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PCOS Test (EFP1)


A simple finger-prick test for women who might have Polycystic Ovary Syndrome (PCOS), one of the main causes of female infertility.


A simple finger-prick test for women who might have Polycystic Ovary Syndrome (PCOS), one of the main causes of female infertility.


Which biomarkers are tested?

  • Thyroid Stimulating Hormone (TSH)
  • Follicle Stimulating Hormone (FSH)
  • Luteinizing Hormone (LH)
  • Estradiol (E2)
  • Anti Mullerian Hormone (AMH)
  • Glycated haemoglobin (HbA1C)
  • Testosterone
  • Dehydroepiandrosterone (DHEA-S)
    Sex Hormone-Binding Globulin (SHBG)
  • Lipids


Who should take this test?

  • Women who have symptoms of Polycystic Ovary Syndrome (PCOS) like irregular periods, excess hair growth (usually in the face, chest, back or buttocks), thinning hair and hair loss from the head, oily skin or acne.


What is the process?

  1. Order online
  2. Receive a discrete test kit 
  3. Collect the sample
  4. Post the kit using free packaging provided
  5. Receive your results reviewed by our clinical team


Special instructions

Take your sample in the morning, between day 2 and 5 of your period.

If you don’t have periods, you can take the sample at any time of your cycle.

If you are taking hormone replacement or the contraceptive pill, the results may be affected. Consider taking the test during a break from these medications for more accurate results. 

If you use hormone gels or hormone pessaries, avoid collecting the sample from the finger usually used to manipulate these medications.


How long will it take to get the results?

Up to 2 working days


About PCOS Test

PCOS refers to Polycystic Ovarian Syndrome, a common condition affecting 1 in 10 women of reproductive age. In PCOS, the ovaries are bigger and have many follicles that contain immature eggs that never mature enough to trigger ovulation. It is the number one cause for non-ovulation and is often associated with infertility and metabolic disorders. Several hormones can be altered in this syndrome, and these are tested in this at-home finger-prick test.

Andreia Trigo RN


About Thyroid Stimulating Hormone (TSH)

Thyroid stimulating hormone (TSH) is produced by the pituitary gland in the brain. This hormone stimulates the thyroid gland, located in the front of your neck, to produce thyroid hormones. Women with PCOS usually have normal TSH levels.  TSH is checked to rule out other problems, such as an underactive or overactive thyroid, which often cause irregular or lack of periods and anovulation.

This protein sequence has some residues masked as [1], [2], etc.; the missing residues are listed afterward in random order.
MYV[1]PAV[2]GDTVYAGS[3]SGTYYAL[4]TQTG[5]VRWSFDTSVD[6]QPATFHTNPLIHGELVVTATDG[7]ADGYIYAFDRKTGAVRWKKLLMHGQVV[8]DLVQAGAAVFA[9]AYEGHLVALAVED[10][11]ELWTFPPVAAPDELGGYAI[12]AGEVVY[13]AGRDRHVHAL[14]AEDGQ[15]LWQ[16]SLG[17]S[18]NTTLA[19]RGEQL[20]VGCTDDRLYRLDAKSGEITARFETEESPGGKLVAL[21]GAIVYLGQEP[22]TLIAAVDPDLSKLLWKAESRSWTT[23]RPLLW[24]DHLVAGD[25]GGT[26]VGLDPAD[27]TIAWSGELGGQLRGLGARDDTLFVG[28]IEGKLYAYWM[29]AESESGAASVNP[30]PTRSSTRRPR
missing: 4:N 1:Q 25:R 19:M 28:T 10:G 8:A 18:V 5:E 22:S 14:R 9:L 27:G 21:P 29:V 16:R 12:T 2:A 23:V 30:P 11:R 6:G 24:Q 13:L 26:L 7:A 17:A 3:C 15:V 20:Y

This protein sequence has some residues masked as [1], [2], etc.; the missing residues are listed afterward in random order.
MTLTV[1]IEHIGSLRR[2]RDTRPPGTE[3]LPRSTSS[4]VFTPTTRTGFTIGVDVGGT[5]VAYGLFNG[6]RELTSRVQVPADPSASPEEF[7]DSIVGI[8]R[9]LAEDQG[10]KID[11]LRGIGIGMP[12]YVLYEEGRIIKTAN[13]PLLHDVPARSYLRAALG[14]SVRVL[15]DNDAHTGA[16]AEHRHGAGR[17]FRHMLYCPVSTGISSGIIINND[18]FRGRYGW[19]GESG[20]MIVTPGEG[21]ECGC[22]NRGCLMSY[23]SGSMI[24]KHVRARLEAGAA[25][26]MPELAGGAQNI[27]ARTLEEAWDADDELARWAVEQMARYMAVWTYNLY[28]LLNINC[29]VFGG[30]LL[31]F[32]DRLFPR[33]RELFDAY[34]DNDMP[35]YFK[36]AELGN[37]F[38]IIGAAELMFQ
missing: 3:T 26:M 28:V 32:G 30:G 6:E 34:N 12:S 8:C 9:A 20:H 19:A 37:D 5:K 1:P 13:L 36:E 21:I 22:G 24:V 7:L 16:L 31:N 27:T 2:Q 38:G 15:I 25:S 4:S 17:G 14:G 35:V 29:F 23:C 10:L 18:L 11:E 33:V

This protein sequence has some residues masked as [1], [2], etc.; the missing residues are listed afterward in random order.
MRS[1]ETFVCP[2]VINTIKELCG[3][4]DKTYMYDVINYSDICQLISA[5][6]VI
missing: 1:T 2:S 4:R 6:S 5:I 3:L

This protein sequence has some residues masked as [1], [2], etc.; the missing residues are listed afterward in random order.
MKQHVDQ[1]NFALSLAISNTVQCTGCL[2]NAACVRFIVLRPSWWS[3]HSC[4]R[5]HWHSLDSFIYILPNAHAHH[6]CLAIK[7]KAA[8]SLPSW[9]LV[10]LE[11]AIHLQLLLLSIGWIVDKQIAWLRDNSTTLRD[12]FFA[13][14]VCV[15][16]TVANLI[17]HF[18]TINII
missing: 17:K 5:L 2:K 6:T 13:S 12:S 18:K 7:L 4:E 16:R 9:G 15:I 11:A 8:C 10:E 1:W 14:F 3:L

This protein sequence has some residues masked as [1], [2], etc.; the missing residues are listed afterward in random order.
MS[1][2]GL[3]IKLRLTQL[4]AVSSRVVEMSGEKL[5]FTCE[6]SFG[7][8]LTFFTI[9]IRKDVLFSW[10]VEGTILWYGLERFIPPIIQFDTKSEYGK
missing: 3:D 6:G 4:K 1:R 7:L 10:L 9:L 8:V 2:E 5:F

About Follicle Stimulating Hormone (FSH) and Luteinizing Hormone (LH)

Luteinizing Hormone (LH) and Follicle Stimulating Hormone (FSH) are produced by the pituitary gland. FSH stimulates the ovaries to develop the follicles that contain the eggs, and LH is responsible for the final stages of egg maturation and its release from the ovaries (ovulation). In order for proper follicle and egg development to occur, FSH and LH each need to be present at certain levels and at specific times during the normal menstrual cycle.

Normally the LH to FSH ratio is about 1:1 – meaning the FSH and LH levels in the blood are similar. However, some women with PCOS present an LH level that is two or three times higher than their FSH level (this is called an elevated LH to FSH ratio of 2:1 or 3:1) which results in disruption of ovulation.


About Estradiol (E2)

Estrogen is a female hormone that is secreted mainly by the ovaries and in small quantities by the adrenal glands.  The most active estrogen in the body is called estradiol (E2).  This hormone is responsible for the growth of reproductive organs and for egg development. As the follicles mature, more estrogen is produced. When a certain threshold of estrogen is reached, a feedback system triggers the hypothalamus and pituitary gland to release luteinizing hormone to trigger ovulation. Women with PCOS may have normal estradiol (E2) levels, which may be related to the high levels of insulin and testosterone (usually found in women with PCOS) that are sometimes converted to estrogen.


About Anti Mullerian Hormone (AMH)

Anti Mullerian Hormone (AMH) is a glycoprotein hormone produced by the follicles in the ovaries. It correlates with the total number of antral follicles over both ovaries and is considered the earliest and most sensitive test of ovarian reserve. Women with PCOS often have elevated AMH levels, likely to be due to the high number of large follicles in the early stage of development.


About Glycated haemoglobin (HbA1C)

Recent research shows that PCOS is probably caused by insulin resistance, which can be indicated by a high glucose level. Glycated haemoglobin test (HbA1c) measures the


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